It has been a life-long hobby of mine to observe crowd behavior, whether it be mass delusions, demonstrations, riots, or other forms of collective behavior, some pathological, some not. In its extreme forms this kind of behavior strips people of their individual judgment and sometimes even their self control. Riots are an example of this extreme. Mass delusions differ from the other forms in that, although they influence behavior, they don’t necessarily produce actions, but may play a part in demonstrations and riots.
Demonstrations are a closely related but different animal. Demonstrations are frequently the predecessor to riots, and any motivated and skilled agitator can turn a demonstration into a riot. I have personally witnessed, during my student years in South America how this can be, and is accomplished. Which is not to say that all demonstrations are preludes to riots.
An interesting and important aspect of demonstrations is that they are almost exclusively directed at grievances toward actions or policies of institutions (e.g. government or large businesses) which the demonstrators feel otherwise powerless to influence. By demonstrating en-mass, the participants hope to show those in power that they are opposed by a large number of people. The demonstrators carry signs and shout slogans justifying their positions and demanding solutions. But few if any participants believe these arguments will have any significant direct impact on the target of the demonstration. And in fact, very few demonstrations directly produce changes the demonstrators demand. Through publicity and in some cases implied intimidation, however, they can influence outcomes. But only a change in opinion or attitude, or fear within the target institution can produce the result the demonstrators argue for.
Another very important role of the demonstration is to encourage and reassure the demonstrators and their sympathizers, thus building more support for their positions. People like to join and root for what they perceive to be a winning team. And the larger the demonstration, the more effective it is likely to be. Those who run institutions are often no less susceptible to peer pressure than the average teen ager.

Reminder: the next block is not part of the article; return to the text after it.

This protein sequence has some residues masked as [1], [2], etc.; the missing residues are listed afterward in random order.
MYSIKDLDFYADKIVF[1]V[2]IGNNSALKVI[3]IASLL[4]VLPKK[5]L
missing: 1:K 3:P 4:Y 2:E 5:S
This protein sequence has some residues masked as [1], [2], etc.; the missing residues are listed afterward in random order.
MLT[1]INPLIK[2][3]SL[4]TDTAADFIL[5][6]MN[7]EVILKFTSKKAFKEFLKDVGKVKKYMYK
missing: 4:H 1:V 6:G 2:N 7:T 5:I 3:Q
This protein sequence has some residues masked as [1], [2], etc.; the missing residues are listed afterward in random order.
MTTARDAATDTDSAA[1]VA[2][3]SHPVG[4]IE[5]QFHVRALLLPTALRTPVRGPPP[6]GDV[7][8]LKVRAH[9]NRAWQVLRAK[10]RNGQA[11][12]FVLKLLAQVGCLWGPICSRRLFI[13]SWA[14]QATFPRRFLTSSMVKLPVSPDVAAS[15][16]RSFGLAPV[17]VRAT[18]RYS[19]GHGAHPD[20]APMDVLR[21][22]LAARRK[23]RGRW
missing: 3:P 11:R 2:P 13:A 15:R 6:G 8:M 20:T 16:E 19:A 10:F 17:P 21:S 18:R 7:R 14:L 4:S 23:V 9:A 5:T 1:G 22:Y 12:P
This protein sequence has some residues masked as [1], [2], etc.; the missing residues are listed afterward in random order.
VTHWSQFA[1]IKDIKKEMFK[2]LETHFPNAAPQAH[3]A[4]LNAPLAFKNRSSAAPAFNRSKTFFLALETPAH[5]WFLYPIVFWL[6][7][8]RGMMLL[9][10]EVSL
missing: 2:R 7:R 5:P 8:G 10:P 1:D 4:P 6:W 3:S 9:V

The implication of the foregoing is that: a)demonstrations are born of frustration in that no other means are apparent, and b) demonstrations are unlikely to directly produce the change demanded, but do build support.
Who demonstrates and why? Demonstrations are unnecessary and a waste of time when other means of change are available. Likewise, demonstrations are only useful to oppose large entities, such as government. This suggests that, in a well-functioning democracy there are ample means of influencing desired changes, and therefore the frustration needed to motivate demonstrations is removed. As government gets involved in ever more aspects of life, however, citizens are presented with an increasing number of issues over which they may feel powerless to change. This produces frustration, and frustration motivates demonstrations. One can observe this phenomenon in countries where the government controls large and important sectors of the economy. In France it is common for farmers to block roads with tractors because farm prices are low. If the government doesn’t control something there is no motivation to demonstrate. If the government does control something, then demonstration may be the only means of seeking change.
In the past, demonstrations have been a rarity in the U.S. compared with more statist societies around the world. Limited government, economic flexibility, and free speech are responsible for this. Post-WW-1 bonus marches, 1960’s civil rights demonstrations, and anti-war protests resulted from large-scale social movements or perceptions of large-scale injustice. Ordinary personal matters such as health insurance do not justify demonstrations. Demonstrations in a democracy are a symptom failure.
The “Tea Parties” we’re now seeing result from the perception of a government completely out-of-touch with the American people. There is a frustration with huge increases in spending, increasing government participation and regulation of the economy and intrusions into individual choices such as health care. A large segment of the American public perceives that these things are changing for the worse, and that these changes are out of their control. Government isn’t listening, they’re frustrated, so they demonstrate.
If the Obama crowd succeeds in implementing enough of its agenda of government expansion, then we’ll see a lot more demonstrations. We can demonstrate for better automobile warranties, lower prices, health insurance coverage for absent-mindedness, whiter teeth, availability of lettuce, ad-absurdum.
More demonstrations, more to demonstrate about, less freedom to make changes absent of demonstrations. This isn’t a change we should believe in or want to encourage.